By Rabbi Yitzchak Twersky
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The Mishnah in Avot states:
R. Shimon says: “One who is walking on the way and learning, and interrupts his learning and says: ‘How becoming is this tree, How becoming is this field’; the Torah considers it as if he has forfeited his life”.
This Mishnah is puzzling for a number of reasons. First, virtually everyone who learns this Mishnah is troubled by its basic message. Secondly, where is there such a biblical text? Thirdly, does it really make sense that someone would interrupt their learning to comment on the beauty of a barren field?
A few points of clarification: First: The opening phrase, “one who was walking on the path and was learning”, echoes the Torah’s mandate [Devarim (6:7; 11:19)] that we be involved with the words of Torah when we are walking on the way. Secondly: We make statements in numerous ways, not only verbal! Thirdly, the expression ‘How becoming is this tree, How becoming is this field’ can express an equation of sorts; this is as becoming as this. One final point needs to be considered. What is the difference between a tree and a fallow field? The answer is clear. A field that is not currently planted has no identity. By contrast, a tree has a distinct identity, even when barren.
Life is divided between destinations and journeys. There are activities that are of innate value, and those that we engage in in order to allow for some other goal. The former are the destinations of life, while the latter are the travels of life.
We need to be bnei and bnot torah at all times, whether we are learning and praying or working and playing. We need to be as immersed in Torah in the marketplace as in the Bet Midrash. All of our activities need to be part of our Talmud Torah in the broader sense. Being “on the way”, therefore, ought not to constitute an interruption in one’s learning. If it does constitute an interruption, then it is a failure in being a true ben/ bat torah.
In the context of the analogy of fields and trees, “on the way” means when they are not bearing produce. At such a time, there is a fundamental difference between a field and a tree. For the tree, there is a natural connection between the period of barrenness and of bearing fruit. The apple tree, with or without apples, is an apple tree. The same is not true of a field.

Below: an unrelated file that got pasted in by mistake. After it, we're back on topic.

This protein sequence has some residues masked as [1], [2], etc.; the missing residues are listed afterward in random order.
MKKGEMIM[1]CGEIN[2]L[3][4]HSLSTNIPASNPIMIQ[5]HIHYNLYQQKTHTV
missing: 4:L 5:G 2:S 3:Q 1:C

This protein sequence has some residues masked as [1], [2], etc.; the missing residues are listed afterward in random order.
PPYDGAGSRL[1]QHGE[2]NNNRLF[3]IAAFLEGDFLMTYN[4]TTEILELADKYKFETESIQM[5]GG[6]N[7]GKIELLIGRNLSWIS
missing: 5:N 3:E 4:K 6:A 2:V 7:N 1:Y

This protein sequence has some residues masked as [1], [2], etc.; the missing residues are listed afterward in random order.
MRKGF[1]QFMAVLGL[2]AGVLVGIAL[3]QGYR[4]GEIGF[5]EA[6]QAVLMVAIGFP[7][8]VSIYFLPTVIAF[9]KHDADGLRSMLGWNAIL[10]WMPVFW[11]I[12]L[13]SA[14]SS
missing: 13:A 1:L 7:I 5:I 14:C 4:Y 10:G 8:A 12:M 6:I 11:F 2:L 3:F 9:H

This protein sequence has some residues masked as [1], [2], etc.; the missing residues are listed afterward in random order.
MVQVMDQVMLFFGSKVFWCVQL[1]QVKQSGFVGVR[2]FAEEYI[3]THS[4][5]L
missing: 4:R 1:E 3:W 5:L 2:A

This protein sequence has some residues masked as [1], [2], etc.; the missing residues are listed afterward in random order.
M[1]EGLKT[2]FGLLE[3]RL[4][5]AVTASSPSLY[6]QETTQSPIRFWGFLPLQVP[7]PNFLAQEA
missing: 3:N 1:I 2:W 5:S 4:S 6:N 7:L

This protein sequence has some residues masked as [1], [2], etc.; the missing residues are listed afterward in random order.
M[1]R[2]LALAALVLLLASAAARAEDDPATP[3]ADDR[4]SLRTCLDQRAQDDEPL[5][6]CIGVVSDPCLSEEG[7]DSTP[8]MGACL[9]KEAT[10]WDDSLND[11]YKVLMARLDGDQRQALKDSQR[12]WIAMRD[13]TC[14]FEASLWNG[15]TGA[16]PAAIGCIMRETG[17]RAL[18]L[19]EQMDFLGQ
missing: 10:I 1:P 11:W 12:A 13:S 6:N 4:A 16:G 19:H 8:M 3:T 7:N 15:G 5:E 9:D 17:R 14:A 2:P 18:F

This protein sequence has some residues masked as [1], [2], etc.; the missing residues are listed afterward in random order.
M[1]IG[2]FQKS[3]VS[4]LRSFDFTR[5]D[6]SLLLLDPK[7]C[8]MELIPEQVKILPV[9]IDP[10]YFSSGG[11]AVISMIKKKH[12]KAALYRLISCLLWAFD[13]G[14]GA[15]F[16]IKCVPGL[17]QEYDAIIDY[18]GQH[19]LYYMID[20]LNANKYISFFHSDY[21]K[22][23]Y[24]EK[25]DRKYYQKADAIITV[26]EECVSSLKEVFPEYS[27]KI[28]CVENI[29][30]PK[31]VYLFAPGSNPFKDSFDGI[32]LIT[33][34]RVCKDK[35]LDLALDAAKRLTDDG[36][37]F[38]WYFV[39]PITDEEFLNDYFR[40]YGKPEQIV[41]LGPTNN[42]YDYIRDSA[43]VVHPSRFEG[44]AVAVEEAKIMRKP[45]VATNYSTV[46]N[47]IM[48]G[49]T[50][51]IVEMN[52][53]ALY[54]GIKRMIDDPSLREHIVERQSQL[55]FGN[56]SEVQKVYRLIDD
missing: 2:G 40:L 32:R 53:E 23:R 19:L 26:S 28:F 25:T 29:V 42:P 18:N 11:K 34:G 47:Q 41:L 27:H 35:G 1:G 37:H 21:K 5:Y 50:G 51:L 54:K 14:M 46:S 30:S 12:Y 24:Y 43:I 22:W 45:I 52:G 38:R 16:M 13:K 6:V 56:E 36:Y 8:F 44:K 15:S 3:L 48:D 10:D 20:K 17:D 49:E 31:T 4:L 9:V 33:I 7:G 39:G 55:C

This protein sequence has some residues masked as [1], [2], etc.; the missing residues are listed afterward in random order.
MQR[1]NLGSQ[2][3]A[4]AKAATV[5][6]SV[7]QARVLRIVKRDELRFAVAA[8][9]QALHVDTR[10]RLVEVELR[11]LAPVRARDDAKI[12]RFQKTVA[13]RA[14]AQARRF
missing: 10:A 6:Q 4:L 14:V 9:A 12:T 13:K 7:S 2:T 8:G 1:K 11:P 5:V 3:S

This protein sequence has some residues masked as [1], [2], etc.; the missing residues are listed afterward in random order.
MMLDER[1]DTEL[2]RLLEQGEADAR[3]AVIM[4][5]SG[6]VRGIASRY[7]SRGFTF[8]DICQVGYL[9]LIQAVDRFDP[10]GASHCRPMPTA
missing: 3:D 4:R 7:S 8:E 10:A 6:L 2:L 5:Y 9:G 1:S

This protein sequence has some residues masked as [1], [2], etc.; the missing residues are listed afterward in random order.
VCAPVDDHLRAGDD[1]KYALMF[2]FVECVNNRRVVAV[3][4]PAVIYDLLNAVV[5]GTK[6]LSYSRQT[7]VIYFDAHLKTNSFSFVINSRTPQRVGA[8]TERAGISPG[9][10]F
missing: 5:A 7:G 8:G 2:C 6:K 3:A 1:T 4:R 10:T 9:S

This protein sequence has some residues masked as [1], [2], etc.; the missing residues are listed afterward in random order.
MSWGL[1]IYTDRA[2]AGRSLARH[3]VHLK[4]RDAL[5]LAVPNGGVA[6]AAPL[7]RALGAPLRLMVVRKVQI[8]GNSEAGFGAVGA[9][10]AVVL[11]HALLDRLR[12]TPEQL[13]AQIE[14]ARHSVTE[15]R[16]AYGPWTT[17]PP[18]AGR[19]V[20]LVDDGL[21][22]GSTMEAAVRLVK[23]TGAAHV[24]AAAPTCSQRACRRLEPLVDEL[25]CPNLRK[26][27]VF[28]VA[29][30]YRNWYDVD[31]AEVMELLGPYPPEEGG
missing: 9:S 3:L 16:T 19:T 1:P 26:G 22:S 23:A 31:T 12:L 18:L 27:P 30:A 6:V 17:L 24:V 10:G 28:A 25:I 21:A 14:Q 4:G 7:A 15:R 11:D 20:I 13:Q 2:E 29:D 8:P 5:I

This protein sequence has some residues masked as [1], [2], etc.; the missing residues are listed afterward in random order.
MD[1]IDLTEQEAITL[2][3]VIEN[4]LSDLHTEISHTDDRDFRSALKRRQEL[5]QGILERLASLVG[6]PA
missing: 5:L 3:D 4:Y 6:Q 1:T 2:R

For this reason, we need to understand that the proper model for us is that of the tree, not the barren field. One who is “on the way”, and interrupts his learning (that is his behavior and activities are not in concert with his learning) is making a statement. The statement is that he fails to see the superiority of the tree to the barren field.
This then is the meaning of the Mishnah. By interrupting his learning when he is “on the way”, he is stating that the barren field is as worthy as the un-laden tree!
We can now understand why it is that the Mishnah says that such a person forfeits his life. If we follow the first two chapters of the shemah, we will see that the Torah teaches that we need to have our “on the way” be part of our Talmud Torah. The conclusion of this mandate is the idea that we will thereby attain long life [Devarim (11:21)]. It is therefore clear that the Torah is telling us that one who fails to live up to this, but rather interrupts his learning, forfeits his life.
Let us consider for a moment one aspect of this idea. In life, we spend much of our time doing things that are a means to an end. We go to school in order to get a job, in order to make money, so that we can etc. etc. etc. If these “on the way” activities are disconnected from any ultimate value, if they are done purely as a means to an end, then there is very little time that we spend on anything truly worthwhile. Our real lives are then exceedingly short. On the other hand, if these activities are all part of our Torah, if they are done in such a way that they are valuable and meaningful, then they too are part of our true lives. As such, we have far longer lives! If, God forbid, we fail to do so, we have forfeited many, many years of life!